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Photography Guidelines and Best Practices

Be sure to follow guidelines and best practices for photography.

Print Resolution

For all printed materials, images should have an actual resolution of 300 PPI, and an effective resolution of at least 300 PPI, at a maximum of 100% scale. These values can be checked in the Link Info menu of the Links panel in Adobe InDesign.

Web Best Practices

Appropriate Size

The largest layout breakpoint is 1440px wide (desktop). For viewport-width images, ensure that the image is at least 1440px wide (preferably larger) to maintain crispness and readability. Higher-res images are encouraged for all image sizes, as Retina or other high-pixel density displays are becoming more ubiquitous.

Focal Point

Images work best if there is a main point of focus. With responsive layouts, image containers can vary in size from device to device, and having a focal point ensures that the image subject is conveyed correctly at all sizes.

Type Over Photos

Much of the design features viewport-width images with headlines overlaid. Even with a semi-transparent black overlay, photos that are too busy render the text unreadable. For these large feature images, avoid photos with too much contrast or too many details.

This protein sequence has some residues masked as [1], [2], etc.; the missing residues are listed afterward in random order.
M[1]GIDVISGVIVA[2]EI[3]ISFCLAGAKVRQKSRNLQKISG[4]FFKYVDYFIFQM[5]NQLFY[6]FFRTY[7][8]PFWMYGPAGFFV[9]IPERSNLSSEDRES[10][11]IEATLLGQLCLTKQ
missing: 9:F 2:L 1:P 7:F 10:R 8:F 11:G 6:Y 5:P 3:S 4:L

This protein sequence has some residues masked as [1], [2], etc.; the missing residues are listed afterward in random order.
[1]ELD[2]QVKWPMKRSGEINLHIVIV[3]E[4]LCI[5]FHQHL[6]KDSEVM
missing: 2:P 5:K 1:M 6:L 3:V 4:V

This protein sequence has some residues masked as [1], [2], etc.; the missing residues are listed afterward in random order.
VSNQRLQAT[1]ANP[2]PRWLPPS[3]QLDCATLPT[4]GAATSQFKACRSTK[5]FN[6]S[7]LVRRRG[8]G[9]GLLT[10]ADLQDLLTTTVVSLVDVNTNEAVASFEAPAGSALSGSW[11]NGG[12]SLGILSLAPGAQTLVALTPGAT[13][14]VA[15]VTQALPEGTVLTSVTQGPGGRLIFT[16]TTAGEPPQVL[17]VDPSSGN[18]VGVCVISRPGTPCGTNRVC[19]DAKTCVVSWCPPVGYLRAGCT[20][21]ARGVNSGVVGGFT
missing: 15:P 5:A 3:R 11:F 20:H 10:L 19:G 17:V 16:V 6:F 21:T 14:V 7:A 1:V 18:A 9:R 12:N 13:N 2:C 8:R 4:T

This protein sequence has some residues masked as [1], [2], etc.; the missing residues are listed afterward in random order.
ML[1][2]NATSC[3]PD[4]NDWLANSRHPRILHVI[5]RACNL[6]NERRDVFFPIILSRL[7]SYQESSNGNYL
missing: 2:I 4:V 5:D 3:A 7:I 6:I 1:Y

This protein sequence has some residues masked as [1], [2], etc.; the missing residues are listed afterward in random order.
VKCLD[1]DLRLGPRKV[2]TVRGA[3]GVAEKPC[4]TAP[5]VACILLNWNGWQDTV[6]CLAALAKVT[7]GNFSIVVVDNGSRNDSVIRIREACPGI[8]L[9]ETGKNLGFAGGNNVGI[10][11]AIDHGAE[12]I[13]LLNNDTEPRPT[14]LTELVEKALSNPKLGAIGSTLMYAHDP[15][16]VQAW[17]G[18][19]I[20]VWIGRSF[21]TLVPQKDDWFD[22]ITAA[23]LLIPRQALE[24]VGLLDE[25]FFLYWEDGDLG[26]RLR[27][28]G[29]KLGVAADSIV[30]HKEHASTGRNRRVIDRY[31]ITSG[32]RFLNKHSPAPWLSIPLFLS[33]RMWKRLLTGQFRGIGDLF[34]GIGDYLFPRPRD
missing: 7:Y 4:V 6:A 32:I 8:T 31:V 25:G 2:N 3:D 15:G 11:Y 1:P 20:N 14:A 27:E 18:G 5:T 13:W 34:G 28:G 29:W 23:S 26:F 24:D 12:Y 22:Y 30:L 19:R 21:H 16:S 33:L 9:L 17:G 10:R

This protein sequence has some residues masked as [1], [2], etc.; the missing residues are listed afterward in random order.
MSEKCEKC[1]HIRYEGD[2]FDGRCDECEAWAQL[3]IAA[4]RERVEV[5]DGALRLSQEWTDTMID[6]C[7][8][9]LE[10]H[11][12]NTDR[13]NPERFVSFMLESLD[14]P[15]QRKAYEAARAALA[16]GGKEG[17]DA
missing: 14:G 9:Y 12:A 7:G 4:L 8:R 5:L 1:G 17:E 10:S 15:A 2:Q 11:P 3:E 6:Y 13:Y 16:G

GIF, PNG, JPG, and SVG are the most common formats for web graphics. 

  • Supports transparency and animation.
  • Good for images with limited colors or with flat regions of color.
  • Best used with smaller sized images.
  • Limited to 256 colors.
  • Smaller file size (5%-25% more compressed than GIF).
  • Best bitmap image format for transparency (such as logos and icons).
  • No jagged edges and no need for matte color matching.
  • Not suitable for large images due to large file size.
  • Cannot be animated
  • 24-bit color, with up to 16 million colors.
  • Rich colors, great for photographs
  • Better for images with subtle variations of color (supports 16 million colors) such as large photos.
  • Higher compression tends to degrade quality: adjust compressions to avoid large file size and bad image quality.
  • Does not support transparency or animation.
  • XML-based graphics language for vector shapes, text and embedded raster graphics.
  • Strong mobile support due to scalable nature.
  • Supports transparency and animation.

Common Treatments

In some instances, when the University does not have control over the source images, it will be necessary to treat a collection of images in a common way to make sure they fit together as a family. In these instances, images should be treated in black and white, and should be adjusted individually to match contrast and value as closely as possible.


When photographing, take both vertical and horizontal images of the subject to allow for more usage options.